“So, even though people slept more, worries around the coronavirus and lockdown meant that this sleep left them feeling less rested.”


The University of Basel study findings echo the latest British evidence. Data for Puressentiel, which was also collected during lockdown measures in the UK, confirm that sleep quality is an issue for many people, with respondents reporting an average score 6.6 out of ten. Three quarters (72%) say they have sometimes struggled to sleep and a similar number (73%) confirm that lack of sleep makes it difficult to deal with daily life. Three out of five (61%) admitted they are often caught in a downward spiral, where worrying about their sleep makes it even harder to drop off.

Blurred sleep boundaries affecting sleep time and health: The Puressentiel research shows how boundaries have become blurred, with almost a third of those surveyed (31%) working from their bedrooms during the lockdown. This was most common among young adults, with 53% having worked from their bedroom. While working from home, almost a third (30%) of those surveyed have had trouble falling asleep and more than a quarter (29%) say their sleep time is shorter. A quarter (27%) have resorted to taking to daytime naps.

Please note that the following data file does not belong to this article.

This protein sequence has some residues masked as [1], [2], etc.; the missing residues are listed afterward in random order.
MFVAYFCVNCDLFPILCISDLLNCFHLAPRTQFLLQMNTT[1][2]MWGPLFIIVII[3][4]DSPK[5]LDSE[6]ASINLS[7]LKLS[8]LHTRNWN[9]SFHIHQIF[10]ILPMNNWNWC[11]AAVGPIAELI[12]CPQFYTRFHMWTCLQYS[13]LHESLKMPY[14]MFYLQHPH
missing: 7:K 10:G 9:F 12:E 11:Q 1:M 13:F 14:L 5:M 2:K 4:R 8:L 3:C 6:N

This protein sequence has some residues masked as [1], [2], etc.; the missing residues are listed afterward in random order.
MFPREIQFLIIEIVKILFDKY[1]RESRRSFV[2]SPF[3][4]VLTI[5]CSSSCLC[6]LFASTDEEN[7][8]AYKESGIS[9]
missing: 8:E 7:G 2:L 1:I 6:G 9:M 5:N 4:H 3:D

Dr Gill Jenkins says: “This can be a double-edged sword. Studies show that a short 20 or 30-minute nap is largely beneficial, but sleep for longer periods during the day has been linked to diabetes, depression and other issues.”

On the plus side, the Puressentiel research highlights the benefits of having a bedtime routine. 

The relationship between sleep and age

Despite the widespread belief that sleep problems become more common as we get older, the survey found that older adults were actually far less likely to report insomnia — with only 27% reporting problems, compared to 44% of under 60s. This is probably due to the fact that older adults (40 years +) are more likely to stick to a bedtime routine — 65% compared to 55% of 29-year-olds and 56% of 30 to 40-year olds.

Dr Nisa Aslam says: “Everyone knows — or should know — that routine is the key to sustained and restful sleep. It ensures our sleep times are in sync with our biological clock and gently trains the body and mind to begin slowing down as our bedtime approaches. I don’t think there is a sleep expert anywhere in the world who doesn’t stress the importance of establishing a sleep routine.”